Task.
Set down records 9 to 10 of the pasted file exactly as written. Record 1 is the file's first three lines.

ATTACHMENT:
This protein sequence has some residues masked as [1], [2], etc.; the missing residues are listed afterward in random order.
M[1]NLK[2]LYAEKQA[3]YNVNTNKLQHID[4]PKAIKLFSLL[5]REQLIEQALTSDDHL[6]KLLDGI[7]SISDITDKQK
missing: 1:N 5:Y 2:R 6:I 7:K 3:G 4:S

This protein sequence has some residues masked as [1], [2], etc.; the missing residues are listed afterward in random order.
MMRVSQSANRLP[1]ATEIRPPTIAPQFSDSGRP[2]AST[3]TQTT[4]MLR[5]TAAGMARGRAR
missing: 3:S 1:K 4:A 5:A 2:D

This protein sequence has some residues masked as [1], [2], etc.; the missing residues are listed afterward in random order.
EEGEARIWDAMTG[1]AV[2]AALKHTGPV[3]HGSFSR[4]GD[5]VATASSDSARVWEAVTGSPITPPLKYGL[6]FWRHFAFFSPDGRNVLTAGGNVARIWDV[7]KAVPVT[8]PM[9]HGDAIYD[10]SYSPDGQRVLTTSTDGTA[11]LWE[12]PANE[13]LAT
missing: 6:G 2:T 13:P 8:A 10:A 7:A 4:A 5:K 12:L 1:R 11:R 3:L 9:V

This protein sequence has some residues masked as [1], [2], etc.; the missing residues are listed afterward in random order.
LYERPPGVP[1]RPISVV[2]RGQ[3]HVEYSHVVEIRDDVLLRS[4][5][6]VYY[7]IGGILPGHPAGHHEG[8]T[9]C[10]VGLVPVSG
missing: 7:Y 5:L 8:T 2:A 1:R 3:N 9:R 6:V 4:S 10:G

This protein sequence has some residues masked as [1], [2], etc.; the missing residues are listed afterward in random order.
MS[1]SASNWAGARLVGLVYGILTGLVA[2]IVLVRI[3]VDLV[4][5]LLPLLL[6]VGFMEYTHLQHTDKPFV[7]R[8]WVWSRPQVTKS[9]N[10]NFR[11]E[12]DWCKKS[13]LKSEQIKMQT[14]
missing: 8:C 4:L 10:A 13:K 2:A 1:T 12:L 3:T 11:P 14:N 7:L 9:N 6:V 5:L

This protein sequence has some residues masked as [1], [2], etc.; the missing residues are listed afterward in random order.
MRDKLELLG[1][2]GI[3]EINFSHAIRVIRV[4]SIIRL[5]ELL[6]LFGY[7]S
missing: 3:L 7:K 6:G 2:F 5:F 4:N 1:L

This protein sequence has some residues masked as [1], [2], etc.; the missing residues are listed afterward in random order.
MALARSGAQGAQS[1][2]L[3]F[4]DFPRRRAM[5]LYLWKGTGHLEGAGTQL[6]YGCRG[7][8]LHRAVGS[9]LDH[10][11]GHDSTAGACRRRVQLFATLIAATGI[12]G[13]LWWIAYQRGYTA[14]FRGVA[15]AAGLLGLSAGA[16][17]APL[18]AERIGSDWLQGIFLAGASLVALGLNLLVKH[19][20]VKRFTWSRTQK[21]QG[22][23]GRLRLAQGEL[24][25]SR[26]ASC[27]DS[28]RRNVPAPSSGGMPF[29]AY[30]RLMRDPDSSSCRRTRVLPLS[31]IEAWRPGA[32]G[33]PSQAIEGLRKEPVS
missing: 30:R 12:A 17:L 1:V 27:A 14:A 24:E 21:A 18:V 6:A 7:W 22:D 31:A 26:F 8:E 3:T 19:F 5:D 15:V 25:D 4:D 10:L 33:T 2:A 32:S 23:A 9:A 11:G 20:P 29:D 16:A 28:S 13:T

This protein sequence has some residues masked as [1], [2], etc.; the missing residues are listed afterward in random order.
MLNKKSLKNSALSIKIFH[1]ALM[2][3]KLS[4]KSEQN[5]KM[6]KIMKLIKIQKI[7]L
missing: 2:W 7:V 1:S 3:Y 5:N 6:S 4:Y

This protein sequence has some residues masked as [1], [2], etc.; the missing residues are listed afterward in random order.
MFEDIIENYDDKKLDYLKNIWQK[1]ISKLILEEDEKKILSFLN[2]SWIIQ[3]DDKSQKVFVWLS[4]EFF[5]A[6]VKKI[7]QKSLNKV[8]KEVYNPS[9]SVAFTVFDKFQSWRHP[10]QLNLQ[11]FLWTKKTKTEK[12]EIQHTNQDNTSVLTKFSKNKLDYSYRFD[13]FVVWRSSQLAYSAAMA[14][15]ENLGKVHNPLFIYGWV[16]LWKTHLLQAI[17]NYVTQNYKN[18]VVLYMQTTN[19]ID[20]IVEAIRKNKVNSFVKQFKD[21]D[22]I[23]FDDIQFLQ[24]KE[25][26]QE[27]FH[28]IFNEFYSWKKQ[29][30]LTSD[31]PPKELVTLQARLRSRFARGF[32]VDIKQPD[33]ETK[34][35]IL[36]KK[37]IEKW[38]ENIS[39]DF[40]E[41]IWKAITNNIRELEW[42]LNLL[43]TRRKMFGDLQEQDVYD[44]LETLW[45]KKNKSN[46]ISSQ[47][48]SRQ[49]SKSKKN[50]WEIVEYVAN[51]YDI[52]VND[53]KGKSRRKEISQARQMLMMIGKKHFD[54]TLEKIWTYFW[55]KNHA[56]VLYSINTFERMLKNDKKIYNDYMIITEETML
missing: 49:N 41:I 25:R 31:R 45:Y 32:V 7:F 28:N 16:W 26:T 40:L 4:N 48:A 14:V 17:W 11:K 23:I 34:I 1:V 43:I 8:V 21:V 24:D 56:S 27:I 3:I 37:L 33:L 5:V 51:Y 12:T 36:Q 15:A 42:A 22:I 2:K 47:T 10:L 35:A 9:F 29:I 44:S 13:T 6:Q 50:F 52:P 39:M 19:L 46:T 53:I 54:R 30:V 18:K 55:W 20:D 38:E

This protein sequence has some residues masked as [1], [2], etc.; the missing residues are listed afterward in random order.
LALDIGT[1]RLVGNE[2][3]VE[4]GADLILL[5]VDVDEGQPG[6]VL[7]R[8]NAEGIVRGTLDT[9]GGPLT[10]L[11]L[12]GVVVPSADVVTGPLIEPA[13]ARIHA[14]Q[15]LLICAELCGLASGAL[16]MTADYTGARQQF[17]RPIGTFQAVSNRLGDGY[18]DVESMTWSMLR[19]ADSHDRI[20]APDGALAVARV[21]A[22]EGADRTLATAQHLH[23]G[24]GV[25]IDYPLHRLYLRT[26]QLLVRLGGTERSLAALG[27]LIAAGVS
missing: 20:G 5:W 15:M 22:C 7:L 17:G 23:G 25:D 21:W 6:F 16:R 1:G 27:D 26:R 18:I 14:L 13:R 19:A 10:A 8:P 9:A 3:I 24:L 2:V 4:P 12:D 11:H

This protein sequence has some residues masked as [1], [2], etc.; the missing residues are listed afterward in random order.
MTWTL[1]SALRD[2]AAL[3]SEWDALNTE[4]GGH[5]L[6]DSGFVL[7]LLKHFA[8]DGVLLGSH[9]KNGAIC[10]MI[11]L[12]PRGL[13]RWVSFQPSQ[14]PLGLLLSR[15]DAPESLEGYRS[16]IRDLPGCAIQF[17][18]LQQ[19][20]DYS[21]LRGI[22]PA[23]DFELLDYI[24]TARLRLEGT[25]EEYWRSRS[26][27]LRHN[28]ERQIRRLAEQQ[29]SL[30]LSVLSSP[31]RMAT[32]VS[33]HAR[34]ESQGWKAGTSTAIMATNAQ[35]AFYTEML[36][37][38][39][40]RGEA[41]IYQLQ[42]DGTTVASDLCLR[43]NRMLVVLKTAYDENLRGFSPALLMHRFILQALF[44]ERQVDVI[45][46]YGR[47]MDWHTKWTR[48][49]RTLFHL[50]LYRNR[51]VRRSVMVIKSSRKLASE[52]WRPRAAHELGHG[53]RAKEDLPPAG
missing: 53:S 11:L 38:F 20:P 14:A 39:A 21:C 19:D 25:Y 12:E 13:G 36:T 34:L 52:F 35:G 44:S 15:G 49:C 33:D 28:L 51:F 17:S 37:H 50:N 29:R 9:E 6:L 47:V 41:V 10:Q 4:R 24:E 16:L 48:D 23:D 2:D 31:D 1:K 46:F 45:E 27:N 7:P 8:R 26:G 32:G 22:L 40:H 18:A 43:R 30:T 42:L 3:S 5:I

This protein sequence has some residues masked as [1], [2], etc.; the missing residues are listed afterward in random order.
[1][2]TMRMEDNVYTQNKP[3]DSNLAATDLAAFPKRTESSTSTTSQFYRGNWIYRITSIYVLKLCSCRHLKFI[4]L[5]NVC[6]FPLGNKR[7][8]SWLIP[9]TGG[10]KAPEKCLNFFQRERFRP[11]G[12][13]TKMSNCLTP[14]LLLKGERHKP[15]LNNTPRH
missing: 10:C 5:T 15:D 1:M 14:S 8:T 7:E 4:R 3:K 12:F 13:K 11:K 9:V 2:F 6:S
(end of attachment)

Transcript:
This protein sequence has some residues masked as [1], [2], etc.; the missing residues are listed afterward in random order.
MFEDIIENYDDKKLDYLKNIWQK[1]ISKLILEEDEKKILSFLN[2]SWIIQ[3]DDKSQKVFVWLS[4]EFF[5]A[6]VKKI[7]QKSLNKV[8]KEVYNPS[9]SVAFTVFDKFQSWRHP[10]QLNLQ[11]FLWTKKTKTEK[12]EIQHTNQDNTSVLTKFSKNKLDYSYRFD[13]FVVWRSSQLAYSAAMA[14][15]ENLGKVHNPLFIYGWV[16]LWKTHLLQAI[17]NYVTQNYKN[18]VVLYMQTTN[19]ID[20]IVEAIRKNKVNSFVKQFKD[21]D[22]I[23]FDDIQFLQ[24]KE[25][26]QE[27]FH[28]IFNEFYSWKKQ[29][30]LTSD[31]PPKELVTLQARLRSRFARGF[32]VDIKQPD[33]ETK[34][35]IL[36]KK[37]IEKW[38]ENIS[39]DF[40]E[41]IWKAITNNIRELEW[42]LNLL[43]TRRKMFGDLQEQDVYD[44]LETLW[45]KKNKSN[46]ISSQ[47][48]SRQ[49]SKSKKN[50]WEIVEYVAN[51]YDI[52]VND[53]KGKSRRKEISQARQMLMMIGKKHFD[54]TLEKIWTYFW[55]KNHA[56]VLYSINTFERMLKNDKKIYNDYMIITEETML
missing: 49:N 41:I 25:R 31:R 45:Y 32:V 7:F 28:N 16:W 26:T 40:L 4:N 48:A 14:V 17:W 11:K 23:I 34:I 1:V 43:I 8:V 21:V 24:D 56:S 27:I 3:I 37:L 33:L 5:V 51:Y 12:T 36:Q 15:A 42:A 22:I 2:K 47:T 10:L 35:A 9:F 29:I 44:S 13:T 6:Q 50:F 52:P 39:M 19:L 46:T 53:I 54:R 30:V 18:K 55:W 20:D 38:E

This protein sequence has some residues masked as [1], [2], etc.; the missing residues are listed afterward in random order.
LALDIGT[1]RLVGNE[2][3]VE[4]GADLILL[5]VDVDEGQPG[6]VL[7]R[8]NAEGIVRGTLDT[9]GGPLT[10]L[11]L[12]GVVVPSADVVTGPLIEPA[13]ARIHA[14]Q[15]LLICAELCGLASGAL[16]MTADYTGARQQF[17]RPIGTFQAVSNRLGDGY[18]DVESMTWSMLR[19]ADSHDRI[20]APDGALAVARV[21]A[22]EGADRTLATAQHLH[23]G[24]GV[25]IDYPLHRLYLRT[26]QLLVRLGGTERSLAALG[27]LIAAGVS
missing: 20:G 5:W 15:M 22:C 7:L 17:G 23:G 25:D 21:W 6:F 16:R 1:G 27:D 26:R 18:I 14:L 13:R 19:A 10:A 8:P 9:A 3:I 24:L 2:V 4:P 12:D 11:H